When leaders of the world’s seven most developed economies meet in Japan next week, demands for infrastructure investment world wide will be high on the agenda. Japanese Prime Minister Shinzo Abe’s push for “quality infrastructure investment” throughout Asia has been widely viewed as a counter to the rise of Chinese investment flooding into region.
    Video

    Video Democrats Fear Party Unity a Casualty in Clinton-Sanders Battle

    Democratic presidential front-runner Hillary Clinton claimed a narrow victory in Tuesday's Kentucky primary even as rival Bernie Sanders won in Oregon. Tensions between the two campaigns are rising, prompting fears that the party will have a difficult time unifying to face the presumptive Republican nominee, Donald Trump. VOA national correspondent Jim Malone has more from Washington.
    Video

    Video Portrait of a Transgender Marriage: Husband and Wife Navigate New Roles

    As controversy continues in North Carolina over the use of public bathrooms by transgender individuals, personal struggles with gender identity that were once secret are now coming to light. VOA’s Tina Trinh explored the ramifications for one couple as part of trans.formation, a series of stories on transgender issues.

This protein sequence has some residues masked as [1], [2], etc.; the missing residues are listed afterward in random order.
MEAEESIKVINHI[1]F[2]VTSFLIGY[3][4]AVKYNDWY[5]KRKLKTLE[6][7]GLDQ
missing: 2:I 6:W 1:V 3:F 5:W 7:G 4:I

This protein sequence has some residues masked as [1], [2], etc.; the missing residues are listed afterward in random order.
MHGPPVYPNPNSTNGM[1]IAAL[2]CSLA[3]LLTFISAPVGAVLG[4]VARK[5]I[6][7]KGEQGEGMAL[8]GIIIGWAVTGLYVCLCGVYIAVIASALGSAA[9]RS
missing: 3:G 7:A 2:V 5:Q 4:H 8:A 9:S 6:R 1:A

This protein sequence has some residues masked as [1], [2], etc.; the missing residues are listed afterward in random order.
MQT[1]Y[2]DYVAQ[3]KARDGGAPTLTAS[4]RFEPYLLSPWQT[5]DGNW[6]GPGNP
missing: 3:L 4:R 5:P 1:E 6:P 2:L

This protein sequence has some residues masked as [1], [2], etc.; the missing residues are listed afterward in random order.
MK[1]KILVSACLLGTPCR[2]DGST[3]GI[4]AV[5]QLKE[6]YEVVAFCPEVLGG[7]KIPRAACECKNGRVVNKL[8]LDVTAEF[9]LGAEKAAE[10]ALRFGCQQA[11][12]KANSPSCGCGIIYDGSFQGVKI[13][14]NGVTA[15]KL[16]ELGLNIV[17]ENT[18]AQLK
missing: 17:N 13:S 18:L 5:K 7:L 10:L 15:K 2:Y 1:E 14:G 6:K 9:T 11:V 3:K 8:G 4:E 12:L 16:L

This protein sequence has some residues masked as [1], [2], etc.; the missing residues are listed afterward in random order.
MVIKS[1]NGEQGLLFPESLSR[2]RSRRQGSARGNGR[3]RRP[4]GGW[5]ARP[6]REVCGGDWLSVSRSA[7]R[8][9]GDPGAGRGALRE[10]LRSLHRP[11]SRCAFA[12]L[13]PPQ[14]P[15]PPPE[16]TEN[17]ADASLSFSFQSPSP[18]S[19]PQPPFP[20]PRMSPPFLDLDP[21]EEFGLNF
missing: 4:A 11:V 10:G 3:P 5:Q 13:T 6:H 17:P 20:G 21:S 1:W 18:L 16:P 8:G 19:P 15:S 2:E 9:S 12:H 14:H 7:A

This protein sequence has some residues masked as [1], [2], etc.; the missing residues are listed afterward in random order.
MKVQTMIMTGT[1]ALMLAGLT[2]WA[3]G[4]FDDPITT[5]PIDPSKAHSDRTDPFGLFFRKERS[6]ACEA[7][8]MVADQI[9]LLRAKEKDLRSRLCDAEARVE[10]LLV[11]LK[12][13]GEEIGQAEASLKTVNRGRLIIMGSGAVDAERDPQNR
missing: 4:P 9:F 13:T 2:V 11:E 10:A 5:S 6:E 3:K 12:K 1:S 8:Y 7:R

Video

    Video Amerikan Hero Flips Stereotype of Middle Eastern Character

    An Iranian American comedian is hoping to connect with American audiences through a film that inverts some of Hollywood's stereotypes about Middle Eastern characters. Sama Dizayee reports.
    Video

    Video Budding Young Inventors Tackle City's Problems with 3-D Printing

    Every city has problems, and local officials and politicians are often frustrated by their inability to solve them. But surprising solutions can come from unexpected places. Students in Baltimore. Maryland, took up the challenge to solve problems they identified in their city, and came up with projects and products to make a difference. VOA's June Soh has more on a digital fabrication competition primarily focused on 3-D design and printing. Carol Pearson narrates.

    Special Report

    Adrift The Invisible African Diaspora